The Constitution of the United States is built upon the sure and steady foundation of human selfishness. Its author, James Madison, was of the opinion “that neither moral nor religious motives can be relied on” to support republican government. Since saints are rare and sinners are ubiquitous, it makes sense to assume that both voters and magistrates will resemble the latter more than they resemble the former. For this reason, Madison informs us in Federalist 51, “ambition must be made to counteract ambition. The interest of the man must be connected with the constitutional rights of the place.”
The counterexample that demonstrates the genius of his approach is France. After succumbing to a revolution in 1789 raised in the belief that human nature is, in and of itself, innocent, the French are now on to their fifth republic. The previous four were felled by either tyrants or tyrannical mobs. Meanwhile, Madison’s constitution is still going strong nearly 233 years after ratification. The Founders’ decision to make self-interest the backstop of political freedom has been vindicated by history.
The problem with this rather neat and tidy conclusion is that it can be arrived at only by ignoring the public career of Abraham Lincoln. All of Lincoln’s major speeches, from his speech to the Young Men’s Lyceum in Springfield to the Gettysburg Address, exhibit his conviction that the self-interest of the citizenry cannot sustain the republic. In fact, this was Lincoln’s central contention during his famous debates with Stephen Douglas.
In 1854, Douglas supported the Kansas-Nebraska Act, which removed the ban on slavery in the western territories. According to Douglas, the legality of slavery should have been decided in each case by “popular sovereignty,” which, for Douglas, meant that local majorities should have full power to decide the legality of slavery in each of the territories. The purpose of the Constitution, in his eyes, was to allow the interests and desires of citizens to be hashed out through democratic mechanisms. Banning slavery from the territories would violate the rights of the locals to pursue their own political desires.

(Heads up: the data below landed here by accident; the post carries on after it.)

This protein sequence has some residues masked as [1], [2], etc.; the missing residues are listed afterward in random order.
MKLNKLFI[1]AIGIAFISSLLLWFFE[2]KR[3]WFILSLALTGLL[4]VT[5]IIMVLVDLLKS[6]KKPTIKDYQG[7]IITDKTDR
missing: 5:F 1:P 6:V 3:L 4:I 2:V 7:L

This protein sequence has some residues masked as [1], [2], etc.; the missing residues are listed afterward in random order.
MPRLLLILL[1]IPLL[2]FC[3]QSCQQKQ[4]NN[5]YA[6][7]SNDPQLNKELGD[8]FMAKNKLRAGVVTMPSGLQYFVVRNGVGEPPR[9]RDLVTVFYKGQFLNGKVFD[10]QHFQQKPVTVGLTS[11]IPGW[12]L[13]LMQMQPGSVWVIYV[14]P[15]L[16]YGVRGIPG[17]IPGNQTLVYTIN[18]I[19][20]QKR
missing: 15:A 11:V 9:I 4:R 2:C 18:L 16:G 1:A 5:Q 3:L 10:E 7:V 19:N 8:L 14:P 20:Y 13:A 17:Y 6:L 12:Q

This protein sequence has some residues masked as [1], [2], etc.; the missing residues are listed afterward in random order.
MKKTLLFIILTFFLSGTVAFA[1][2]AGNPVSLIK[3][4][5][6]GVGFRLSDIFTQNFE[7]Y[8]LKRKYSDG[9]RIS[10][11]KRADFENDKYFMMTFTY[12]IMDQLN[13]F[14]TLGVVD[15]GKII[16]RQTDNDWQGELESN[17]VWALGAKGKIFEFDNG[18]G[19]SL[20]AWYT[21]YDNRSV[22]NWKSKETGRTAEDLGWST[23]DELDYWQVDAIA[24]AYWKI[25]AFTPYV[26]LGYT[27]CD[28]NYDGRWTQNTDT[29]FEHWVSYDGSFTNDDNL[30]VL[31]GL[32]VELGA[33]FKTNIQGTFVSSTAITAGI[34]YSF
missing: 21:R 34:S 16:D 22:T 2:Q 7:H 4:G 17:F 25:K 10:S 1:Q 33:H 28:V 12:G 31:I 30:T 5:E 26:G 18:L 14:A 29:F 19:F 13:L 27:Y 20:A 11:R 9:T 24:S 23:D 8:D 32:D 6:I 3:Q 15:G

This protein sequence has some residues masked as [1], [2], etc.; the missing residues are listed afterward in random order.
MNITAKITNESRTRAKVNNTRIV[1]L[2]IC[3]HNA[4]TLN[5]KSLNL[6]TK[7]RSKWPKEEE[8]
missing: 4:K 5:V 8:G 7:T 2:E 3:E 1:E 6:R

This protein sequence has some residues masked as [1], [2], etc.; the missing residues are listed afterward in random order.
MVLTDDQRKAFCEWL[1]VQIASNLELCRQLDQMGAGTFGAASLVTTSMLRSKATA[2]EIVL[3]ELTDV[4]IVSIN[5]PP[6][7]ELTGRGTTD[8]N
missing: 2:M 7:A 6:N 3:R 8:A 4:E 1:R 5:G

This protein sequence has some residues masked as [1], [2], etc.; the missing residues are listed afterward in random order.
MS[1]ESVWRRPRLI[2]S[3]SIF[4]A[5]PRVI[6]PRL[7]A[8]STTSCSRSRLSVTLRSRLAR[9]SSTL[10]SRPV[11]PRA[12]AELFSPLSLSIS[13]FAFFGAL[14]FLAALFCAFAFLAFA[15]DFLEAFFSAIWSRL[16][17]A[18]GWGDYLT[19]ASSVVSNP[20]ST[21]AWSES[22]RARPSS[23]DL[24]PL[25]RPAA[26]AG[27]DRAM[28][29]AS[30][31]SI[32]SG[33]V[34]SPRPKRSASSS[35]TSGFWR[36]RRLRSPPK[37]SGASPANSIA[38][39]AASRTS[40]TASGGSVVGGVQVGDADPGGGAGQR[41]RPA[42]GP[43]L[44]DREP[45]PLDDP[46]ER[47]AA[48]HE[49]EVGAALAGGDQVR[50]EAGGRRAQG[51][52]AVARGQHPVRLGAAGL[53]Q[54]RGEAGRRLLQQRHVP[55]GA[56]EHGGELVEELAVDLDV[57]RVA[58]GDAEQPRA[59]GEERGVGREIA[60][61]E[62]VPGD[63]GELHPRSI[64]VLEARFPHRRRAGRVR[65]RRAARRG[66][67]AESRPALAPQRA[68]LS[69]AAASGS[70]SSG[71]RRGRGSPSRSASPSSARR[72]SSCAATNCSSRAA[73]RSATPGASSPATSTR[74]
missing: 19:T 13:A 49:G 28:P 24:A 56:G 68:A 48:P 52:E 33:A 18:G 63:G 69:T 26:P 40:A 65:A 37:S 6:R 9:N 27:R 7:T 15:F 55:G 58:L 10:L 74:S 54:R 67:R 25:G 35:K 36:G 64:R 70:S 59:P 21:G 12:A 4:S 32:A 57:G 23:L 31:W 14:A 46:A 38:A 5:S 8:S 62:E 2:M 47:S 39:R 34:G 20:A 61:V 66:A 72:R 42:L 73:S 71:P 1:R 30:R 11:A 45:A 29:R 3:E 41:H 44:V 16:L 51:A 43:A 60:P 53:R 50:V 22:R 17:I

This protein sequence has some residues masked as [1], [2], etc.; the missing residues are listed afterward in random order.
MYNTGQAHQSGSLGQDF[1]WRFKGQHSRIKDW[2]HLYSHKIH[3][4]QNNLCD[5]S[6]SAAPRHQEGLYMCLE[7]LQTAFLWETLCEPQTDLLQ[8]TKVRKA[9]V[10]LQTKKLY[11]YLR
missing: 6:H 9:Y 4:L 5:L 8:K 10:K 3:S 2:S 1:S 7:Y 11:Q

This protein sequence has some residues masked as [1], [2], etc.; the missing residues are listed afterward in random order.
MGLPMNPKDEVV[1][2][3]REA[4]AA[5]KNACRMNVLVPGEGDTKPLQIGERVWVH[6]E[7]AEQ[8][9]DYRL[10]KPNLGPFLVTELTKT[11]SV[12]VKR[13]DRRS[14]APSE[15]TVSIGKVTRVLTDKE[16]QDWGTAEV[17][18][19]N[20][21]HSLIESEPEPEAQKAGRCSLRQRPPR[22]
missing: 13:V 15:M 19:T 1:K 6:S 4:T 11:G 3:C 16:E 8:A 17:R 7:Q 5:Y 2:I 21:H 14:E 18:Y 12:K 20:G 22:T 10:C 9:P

Lincoln could not have disagreed more strenuously. In his speech at Peoria in 1854 he declared that he hated Douglas’s Nebraska bill because it enabled “the enemies of free institutions, with plausibility, to taunt us as hypocrites, . . . and especially because it forced so many really good men amongst ourselves into an open war with the very fundamental principles of civil-liberty — criticizing the Declaration of Independence, and insisting that there is no right principal of action but self-interest.”
This should not be taken as a simple moral objection to the law in question. For Lincoln, public opinion on matters of morality was of the utmost importance to practical politics. He wrote that “our government rests on public opinion. Whoever can change public opinion, can change the government, practically just so much.” He further observed that “public opinion, on any subject, always has a ‘central idea’ from which all its minor thoughts radiate. . . . The ‘central idea’ in our political public opinion, at the beginning was, and until recently has continued to be ‘the equality of men.’” For Lincoln, the preservation of the republic depended upon the presence of certain convictions in the hearts and minds of the people rather than their proclivity to pursue their interests. The debates with Douglas were about nothing less than the question of which idea would be the “‘central idea’ from which all . . . minor thoughts radiate” in the United States of America.